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Cite this Email this Add to favourites Print this page. You must be logged in to Tag Records. The centralization of decision-making was the most salient characteristic of the Puerto Rico Education Department. A centralized structure allowed the Commissioner to make quick decisions with little consideration to its clients' short-term demands. This dimension drew adverse reactions from teachers and parents, but their influence was curbed by the limited participation channels within the Department and the non-democratic nature of the governing institutions established by the Foraker Law.
Another feature of the educational system in Puerto Rico was the lack of participation channels available for teachers and parents in policy formation. The main area of expression was through public opinion in newspapers, and through alliances with political parties. The concentration of power in the hands of the Commissioner, particularly in terms of hiring and promoting of teachers, served as an effective deterrent for teacher involvement. Since hiring and promotion of teachers was not done on a systematic merit basis, those who voiced criticisms risked losing their jobs.
Hence, there were structural obstacles against teachers' participation in educational policies. The third characteristic of the Puerto Rico Education Department was that its Commissioner participated in the island's colonial administration through his involvement in the Executive Council, which provided the Education Commissioner with influence beyond the school system and made him a powerful political figure.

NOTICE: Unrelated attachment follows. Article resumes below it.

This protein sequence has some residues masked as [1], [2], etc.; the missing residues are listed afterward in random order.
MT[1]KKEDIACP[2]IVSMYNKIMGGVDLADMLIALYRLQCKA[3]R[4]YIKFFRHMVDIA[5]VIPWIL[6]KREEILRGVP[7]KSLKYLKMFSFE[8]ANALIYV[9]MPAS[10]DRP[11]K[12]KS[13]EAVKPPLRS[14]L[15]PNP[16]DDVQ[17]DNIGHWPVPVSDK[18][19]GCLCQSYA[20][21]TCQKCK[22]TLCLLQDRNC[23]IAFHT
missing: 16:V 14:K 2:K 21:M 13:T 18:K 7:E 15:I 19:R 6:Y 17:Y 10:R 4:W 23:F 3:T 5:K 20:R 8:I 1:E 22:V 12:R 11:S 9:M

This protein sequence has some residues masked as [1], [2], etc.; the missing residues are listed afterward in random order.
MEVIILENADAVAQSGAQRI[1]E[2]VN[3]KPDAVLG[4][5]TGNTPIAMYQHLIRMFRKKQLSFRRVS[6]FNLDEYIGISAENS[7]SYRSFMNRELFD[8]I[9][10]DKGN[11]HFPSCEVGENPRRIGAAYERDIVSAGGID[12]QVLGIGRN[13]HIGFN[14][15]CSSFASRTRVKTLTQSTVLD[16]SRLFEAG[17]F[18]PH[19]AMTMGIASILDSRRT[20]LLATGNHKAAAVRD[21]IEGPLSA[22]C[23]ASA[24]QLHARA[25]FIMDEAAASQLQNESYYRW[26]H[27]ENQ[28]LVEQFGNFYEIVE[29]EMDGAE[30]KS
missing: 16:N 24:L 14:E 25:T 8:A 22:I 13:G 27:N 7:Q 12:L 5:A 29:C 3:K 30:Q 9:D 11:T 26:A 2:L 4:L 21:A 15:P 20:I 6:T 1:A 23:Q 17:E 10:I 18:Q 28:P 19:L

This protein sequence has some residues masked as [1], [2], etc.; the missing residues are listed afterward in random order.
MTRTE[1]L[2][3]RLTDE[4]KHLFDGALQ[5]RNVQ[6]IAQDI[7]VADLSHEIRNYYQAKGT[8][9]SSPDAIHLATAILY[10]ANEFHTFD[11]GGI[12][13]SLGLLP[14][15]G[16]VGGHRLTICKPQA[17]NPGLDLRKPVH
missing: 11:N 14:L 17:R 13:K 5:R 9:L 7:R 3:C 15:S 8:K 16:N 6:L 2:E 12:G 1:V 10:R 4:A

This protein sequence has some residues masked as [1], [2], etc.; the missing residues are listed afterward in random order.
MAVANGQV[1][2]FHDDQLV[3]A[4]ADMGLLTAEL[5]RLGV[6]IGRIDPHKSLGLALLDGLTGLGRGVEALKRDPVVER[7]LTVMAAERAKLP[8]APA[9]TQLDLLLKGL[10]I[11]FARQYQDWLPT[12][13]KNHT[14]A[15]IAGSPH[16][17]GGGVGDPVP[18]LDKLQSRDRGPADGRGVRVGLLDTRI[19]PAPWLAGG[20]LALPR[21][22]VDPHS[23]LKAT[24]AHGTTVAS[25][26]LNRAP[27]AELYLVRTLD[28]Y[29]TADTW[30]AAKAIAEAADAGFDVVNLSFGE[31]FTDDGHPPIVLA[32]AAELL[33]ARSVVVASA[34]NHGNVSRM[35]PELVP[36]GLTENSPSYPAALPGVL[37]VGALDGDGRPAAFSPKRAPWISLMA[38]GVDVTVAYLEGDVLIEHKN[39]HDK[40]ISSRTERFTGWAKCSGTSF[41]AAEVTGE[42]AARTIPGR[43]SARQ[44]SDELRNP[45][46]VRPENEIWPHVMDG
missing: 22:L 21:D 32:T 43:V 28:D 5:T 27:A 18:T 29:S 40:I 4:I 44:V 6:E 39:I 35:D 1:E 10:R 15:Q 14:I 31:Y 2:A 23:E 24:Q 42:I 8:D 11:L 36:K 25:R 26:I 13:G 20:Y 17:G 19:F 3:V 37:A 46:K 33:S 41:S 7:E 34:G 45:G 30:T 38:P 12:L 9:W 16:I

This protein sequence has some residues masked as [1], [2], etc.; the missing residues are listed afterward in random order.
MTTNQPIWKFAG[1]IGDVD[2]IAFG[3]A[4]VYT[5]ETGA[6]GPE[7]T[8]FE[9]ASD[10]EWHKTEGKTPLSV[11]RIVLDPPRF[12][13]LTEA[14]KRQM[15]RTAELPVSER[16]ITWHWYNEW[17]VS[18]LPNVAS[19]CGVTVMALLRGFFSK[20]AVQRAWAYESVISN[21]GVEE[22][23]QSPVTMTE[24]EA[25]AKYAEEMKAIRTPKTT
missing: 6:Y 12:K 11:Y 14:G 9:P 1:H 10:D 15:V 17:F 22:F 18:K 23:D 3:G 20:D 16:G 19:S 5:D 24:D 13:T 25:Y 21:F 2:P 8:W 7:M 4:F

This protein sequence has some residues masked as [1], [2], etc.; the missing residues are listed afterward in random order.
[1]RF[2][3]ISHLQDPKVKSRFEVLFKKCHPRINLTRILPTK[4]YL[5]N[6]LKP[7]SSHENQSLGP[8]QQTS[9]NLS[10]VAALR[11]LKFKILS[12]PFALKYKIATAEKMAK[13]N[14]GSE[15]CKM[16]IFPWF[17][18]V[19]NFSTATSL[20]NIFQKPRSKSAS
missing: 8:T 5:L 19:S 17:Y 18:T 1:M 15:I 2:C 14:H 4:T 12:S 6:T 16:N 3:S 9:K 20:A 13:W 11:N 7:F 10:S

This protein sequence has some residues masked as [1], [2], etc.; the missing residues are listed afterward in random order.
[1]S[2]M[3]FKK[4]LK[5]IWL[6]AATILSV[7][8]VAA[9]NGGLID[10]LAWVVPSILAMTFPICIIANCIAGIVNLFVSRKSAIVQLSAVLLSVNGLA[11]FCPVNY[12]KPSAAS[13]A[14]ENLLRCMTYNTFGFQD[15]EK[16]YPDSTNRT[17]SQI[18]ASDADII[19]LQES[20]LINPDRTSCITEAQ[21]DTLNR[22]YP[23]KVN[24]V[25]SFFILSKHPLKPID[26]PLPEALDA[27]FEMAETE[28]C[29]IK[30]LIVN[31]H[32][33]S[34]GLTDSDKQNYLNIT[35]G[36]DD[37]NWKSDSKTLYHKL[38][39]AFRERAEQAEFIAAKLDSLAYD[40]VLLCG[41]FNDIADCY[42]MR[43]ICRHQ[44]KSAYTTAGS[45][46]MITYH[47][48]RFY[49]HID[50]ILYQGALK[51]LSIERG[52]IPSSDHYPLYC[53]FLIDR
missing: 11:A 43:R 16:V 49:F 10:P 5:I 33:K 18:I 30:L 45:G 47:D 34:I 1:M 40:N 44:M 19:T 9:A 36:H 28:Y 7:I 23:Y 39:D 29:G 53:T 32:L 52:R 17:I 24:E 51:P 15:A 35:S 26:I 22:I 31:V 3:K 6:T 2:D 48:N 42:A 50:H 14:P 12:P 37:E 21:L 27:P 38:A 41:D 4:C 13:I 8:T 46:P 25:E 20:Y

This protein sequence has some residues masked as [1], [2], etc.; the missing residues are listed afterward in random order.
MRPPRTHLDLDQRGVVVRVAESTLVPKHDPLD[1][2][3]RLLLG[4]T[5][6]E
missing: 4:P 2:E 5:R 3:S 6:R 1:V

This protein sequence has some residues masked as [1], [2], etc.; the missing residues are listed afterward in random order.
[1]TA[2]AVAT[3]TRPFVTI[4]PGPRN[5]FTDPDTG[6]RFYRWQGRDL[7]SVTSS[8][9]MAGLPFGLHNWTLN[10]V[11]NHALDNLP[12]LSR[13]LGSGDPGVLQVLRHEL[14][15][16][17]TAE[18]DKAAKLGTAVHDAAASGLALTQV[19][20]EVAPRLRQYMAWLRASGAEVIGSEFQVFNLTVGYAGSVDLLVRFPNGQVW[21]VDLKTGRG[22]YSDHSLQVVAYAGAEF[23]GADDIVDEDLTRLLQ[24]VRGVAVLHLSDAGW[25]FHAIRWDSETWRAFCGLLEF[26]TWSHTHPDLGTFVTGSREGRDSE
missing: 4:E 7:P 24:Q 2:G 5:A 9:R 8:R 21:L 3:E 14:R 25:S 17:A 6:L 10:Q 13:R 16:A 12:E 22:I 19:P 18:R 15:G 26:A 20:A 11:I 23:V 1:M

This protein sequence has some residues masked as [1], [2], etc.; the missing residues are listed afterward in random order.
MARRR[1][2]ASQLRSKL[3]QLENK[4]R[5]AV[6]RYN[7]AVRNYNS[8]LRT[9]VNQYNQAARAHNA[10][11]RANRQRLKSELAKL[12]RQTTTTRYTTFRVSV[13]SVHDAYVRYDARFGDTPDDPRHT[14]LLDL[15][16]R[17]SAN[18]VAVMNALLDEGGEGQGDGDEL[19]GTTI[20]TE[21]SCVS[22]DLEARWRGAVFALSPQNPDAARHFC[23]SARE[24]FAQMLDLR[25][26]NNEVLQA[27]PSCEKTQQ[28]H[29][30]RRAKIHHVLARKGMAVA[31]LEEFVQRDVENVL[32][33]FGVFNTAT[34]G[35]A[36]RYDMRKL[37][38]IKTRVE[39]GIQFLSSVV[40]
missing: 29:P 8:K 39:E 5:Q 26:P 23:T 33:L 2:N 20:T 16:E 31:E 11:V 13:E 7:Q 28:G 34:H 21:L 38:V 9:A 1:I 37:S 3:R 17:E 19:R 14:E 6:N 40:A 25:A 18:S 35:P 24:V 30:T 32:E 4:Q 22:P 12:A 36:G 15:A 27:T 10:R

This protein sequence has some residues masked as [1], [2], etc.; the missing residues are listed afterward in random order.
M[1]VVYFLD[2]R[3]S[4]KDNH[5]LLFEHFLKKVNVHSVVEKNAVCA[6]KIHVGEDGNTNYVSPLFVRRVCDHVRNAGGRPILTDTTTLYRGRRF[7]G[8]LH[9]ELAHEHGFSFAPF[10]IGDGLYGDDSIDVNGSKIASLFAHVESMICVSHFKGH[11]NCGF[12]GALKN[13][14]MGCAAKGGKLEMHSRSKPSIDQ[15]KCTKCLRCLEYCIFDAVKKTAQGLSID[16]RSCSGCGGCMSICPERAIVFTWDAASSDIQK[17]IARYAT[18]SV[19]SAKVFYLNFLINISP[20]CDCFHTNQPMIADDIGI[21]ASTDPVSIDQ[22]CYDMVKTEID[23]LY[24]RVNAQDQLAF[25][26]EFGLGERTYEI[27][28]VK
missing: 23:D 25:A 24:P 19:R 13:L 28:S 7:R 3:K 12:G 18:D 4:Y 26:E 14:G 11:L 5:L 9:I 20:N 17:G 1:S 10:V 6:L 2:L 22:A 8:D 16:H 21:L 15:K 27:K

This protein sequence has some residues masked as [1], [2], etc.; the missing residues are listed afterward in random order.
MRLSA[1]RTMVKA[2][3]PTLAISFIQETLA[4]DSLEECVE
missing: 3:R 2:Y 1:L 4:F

However, it also involved the Commissioner in political bargains to approve legislation, which politicized the post and allowed some societal sectors to exercise influence over the Commissioner's decisions. Hence, while the Education Department had limited participation channels for teachers and parents, the Commissioner's involvement in legislative politics opened spaces for the introduction of a limited number of preferences from teachers and community members.
In sum, the educational language policy established by Falkner in was dominated by the preferences of a central educational bureaucracy, whose main interest was the efficient establishment of a uniform language policy, broadly defined by the metropolis' goals of cultural assimilation. Education Commissioners' interest in establishing Americanizing policies was dictated by factors outside the realm of Puerto Rican educational institutions, since they were named by United States Presidents with such intentions.
But Commissioners were able to implement a sweeping language reform that affected adversely several Puerto Rican societal sectors due to the exclusion of such sectors from educational policy. The Miller Huyke Language Policy, Congress that contemplated the extension of U. There were significant differences about the practical definition of self-government, but all agreed on the undemocratic nature of the Foraker Act and the need to clarify the citizenship status of Puerto Ricans.
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